APRA has announced an increase in the amount of capital required to be held by lenders against residential mortgages, which one lender hopes will level the playing field in the mortgage market.
This change will mean that for banks and other institutions who use the internal ratings-based (IRB) approach, such as Australia's major banks, the average risk weight on Australian residential mortgage exposures will increase from approximately 16% to at least 25%.
The increase is in response to the Financial System Inquiry (FSI), which reccomended narrowing the difference between the risk weights used by Australia's major lenders and those used by the nation's smaller lenders.
In a submissions to the inquiry, Suncorp Bank argued in the rules around risk weights and capital adequacy created an “entrenched disadvantage” for non-major lenders.
“As a regional bank, Suncorp Bank is required to hold up to three times the level of capital of the major banks against equivalent portfolios with the same underlying risk. This makes clear the competitive differential driven by the regulatory settings. It also highlights the barriers to entry in banking created by the onerous capital and regulatory environment for non-major banks,” the non-major said.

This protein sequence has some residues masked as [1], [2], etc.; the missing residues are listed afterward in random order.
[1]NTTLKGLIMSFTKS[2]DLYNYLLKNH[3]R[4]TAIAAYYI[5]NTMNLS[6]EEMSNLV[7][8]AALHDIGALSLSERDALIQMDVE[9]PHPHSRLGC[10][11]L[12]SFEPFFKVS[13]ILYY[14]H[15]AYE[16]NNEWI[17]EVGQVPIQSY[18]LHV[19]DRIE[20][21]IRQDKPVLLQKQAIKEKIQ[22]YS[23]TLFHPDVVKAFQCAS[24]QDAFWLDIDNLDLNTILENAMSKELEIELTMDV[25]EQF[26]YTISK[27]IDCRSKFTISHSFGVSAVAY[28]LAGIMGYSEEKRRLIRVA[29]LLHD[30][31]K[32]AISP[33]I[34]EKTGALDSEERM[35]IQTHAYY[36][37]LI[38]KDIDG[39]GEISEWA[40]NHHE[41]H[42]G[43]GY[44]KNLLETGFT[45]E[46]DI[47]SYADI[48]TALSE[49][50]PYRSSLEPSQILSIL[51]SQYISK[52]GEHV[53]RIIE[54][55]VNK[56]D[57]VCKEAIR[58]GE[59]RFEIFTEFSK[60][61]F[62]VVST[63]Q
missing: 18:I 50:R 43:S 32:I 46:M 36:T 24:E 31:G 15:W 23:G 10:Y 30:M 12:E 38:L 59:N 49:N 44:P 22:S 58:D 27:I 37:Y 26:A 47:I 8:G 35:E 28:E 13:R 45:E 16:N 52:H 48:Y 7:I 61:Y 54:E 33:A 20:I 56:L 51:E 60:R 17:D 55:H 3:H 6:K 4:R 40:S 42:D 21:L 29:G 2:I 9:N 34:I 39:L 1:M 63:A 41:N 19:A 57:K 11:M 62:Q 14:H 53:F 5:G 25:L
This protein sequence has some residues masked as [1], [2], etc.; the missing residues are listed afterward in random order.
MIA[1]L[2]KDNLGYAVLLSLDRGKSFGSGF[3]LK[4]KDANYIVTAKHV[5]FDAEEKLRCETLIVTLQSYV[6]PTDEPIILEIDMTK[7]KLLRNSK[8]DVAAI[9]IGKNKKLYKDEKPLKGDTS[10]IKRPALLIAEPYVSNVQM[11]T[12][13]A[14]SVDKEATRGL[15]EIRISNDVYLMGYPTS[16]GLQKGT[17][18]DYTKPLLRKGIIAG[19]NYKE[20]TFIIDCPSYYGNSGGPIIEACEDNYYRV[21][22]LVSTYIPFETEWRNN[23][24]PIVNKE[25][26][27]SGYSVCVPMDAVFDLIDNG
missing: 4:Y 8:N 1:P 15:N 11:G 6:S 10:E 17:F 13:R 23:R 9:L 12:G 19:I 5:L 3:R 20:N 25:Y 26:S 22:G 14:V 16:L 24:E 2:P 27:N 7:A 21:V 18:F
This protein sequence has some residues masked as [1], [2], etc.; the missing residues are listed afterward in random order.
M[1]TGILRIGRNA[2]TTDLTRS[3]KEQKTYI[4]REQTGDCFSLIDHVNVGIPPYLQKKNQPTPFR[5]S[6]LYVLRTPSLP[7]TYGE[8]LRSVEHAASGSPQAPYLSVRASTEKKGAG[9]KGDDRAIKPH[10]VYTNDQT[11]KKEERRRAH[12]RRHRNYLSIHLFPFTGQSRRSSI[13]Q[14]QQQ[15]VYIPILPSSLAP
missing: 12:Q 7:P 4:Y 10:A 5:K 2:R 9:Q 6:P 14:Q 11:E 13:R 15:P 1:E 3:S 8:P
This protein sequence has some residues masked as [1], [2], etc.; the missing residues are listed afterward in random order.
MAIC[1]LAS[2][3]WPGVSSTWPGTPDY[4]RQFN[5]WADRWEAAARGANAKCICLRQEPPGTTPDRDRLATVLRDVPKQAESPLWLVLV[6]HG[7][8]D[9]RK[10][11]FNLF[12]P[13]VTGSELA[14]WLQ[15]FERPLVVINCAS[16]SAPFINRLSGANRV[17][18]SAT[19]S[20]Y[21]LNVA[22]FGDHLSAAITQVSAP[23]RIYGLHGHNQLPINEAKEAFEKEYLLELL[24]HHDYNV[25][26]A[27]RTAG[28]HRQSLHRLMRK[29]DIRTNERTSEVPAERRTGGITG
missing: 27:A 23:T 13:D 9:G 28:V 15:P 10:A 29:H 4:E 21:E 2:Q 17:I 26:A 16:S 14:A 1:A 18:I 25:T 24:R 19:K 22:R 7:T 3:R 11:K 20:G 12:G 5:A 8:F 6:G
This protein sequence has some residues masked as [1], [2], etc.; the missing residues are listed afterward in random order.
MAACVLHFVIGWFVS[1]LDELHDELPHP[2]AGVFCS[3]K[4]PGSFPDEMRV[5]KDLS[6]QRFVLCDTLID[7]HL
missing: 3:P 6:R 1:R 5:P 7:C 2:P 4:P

The increased IRB risk weights will apply to all Australian residential mortgages, other than lending to small businesses secured by residential mortgage and will come into effect on 1 July, 2016.
While smaller lenders, such as Suncorp, are welcoming the changes the head of one of Australia's major banks warned lenders may have to pass the burden on to their customers.
"While Westpac is well-placed to meet these changes, increased capital does come at a cost," chief financial officer Peter King said in a statement to the Australian Securities Exchange.
"The cost of holding higher capital will inevitably be borne by customers and shareholders," he said.
In their own statement after the APRA announcement, ANZ said the changes would require them to allocate an addtional $2.3 billion towards their mortagage books.
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